The therapeutic thiopurines, including the immunosuppressant azathioprine (Aza) cause the accumulation of the UVA photosensitizer 6-thioguanine (6-TG) in the DNA of the patients' cells. DNA 6-TG and UVA are synergistically cytotoxic and their interaction causes oxidative damage. The MUTYH DNA glycosylase participates in the base excision repair of oxidized DNA bases. Using Mutyh-null mouse fibroblasts (MEFs) we examined whether MUTYH provides protection against the lethal effects of combined DNA 6-TG/UVA. Surprisingly, Mutyh-null MEFs were more resistant than wild-type MEFs, despite accumulating higher levels of DNA 8-oxo-7,8-dihydroguanine (8-oxoG). Their enhanced 6-TG/UVA resistance reflected the absence of the MUTYH protein and MEFs expressing enzymatically-dead human variants were as sensitive as wild-type cells. Consistent with their enhanced resistance, Mutyh-null cells sustained fewer DNA strand breaks and lower levels of chromosomal damage after 6-TG/UVA. Although 6-TG/UVA treatment caused early checkpoint activation irrespective of the MUTYH status, Mutyh-null cells failed to arrest in S-phase at late time points. MUTYH-dependent toxicity was also apparent in vivo. Mutyh-/- mice survived better than wild-type during a 12-month chronic exposure to Aza/UVA treatments that significantly increased levels of skin DNA 8-oxoG. Two squamous cell skin carcinomas arose in Aza/UVA treated Mutyh-/- mice whereas similarly treated wild-type animals remained tumor-free.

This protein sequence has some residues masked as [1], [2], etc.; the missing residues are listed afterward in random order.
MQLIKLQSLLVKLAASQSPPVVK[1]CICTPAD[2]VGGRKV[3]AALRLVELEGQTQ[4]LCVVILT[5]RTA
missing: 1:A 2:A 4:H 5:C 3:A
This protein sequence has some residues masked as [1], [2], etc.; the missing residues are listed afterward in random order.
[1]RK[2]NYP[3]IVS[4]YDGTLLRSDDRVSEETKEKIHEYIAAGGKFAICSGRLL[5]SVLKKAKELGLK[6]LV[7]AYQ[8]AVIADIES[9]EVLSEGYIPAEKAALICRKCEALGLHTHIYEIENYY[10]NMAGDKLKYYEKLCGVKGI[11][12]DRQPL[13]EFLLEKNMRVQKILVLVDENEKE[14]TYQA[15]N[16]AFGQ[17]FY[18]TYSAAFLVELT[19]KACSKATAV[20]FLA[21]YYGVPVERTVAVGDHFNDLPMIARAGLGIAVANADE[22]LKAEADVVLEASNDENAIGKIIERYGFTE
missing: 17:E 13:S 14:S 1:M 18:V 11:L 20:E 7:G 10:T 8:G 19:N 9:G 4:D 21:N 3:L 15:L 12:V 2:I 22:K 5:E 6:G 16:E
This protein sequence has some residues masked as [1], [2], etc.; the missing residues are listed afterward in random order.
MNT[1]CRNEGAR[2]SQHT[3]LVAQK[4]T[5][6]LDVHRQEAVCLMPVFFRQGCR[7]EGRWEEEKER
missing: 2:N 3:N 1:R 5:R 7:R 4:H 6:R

|Number of pages||12|
|Publication status||Published - 2015|
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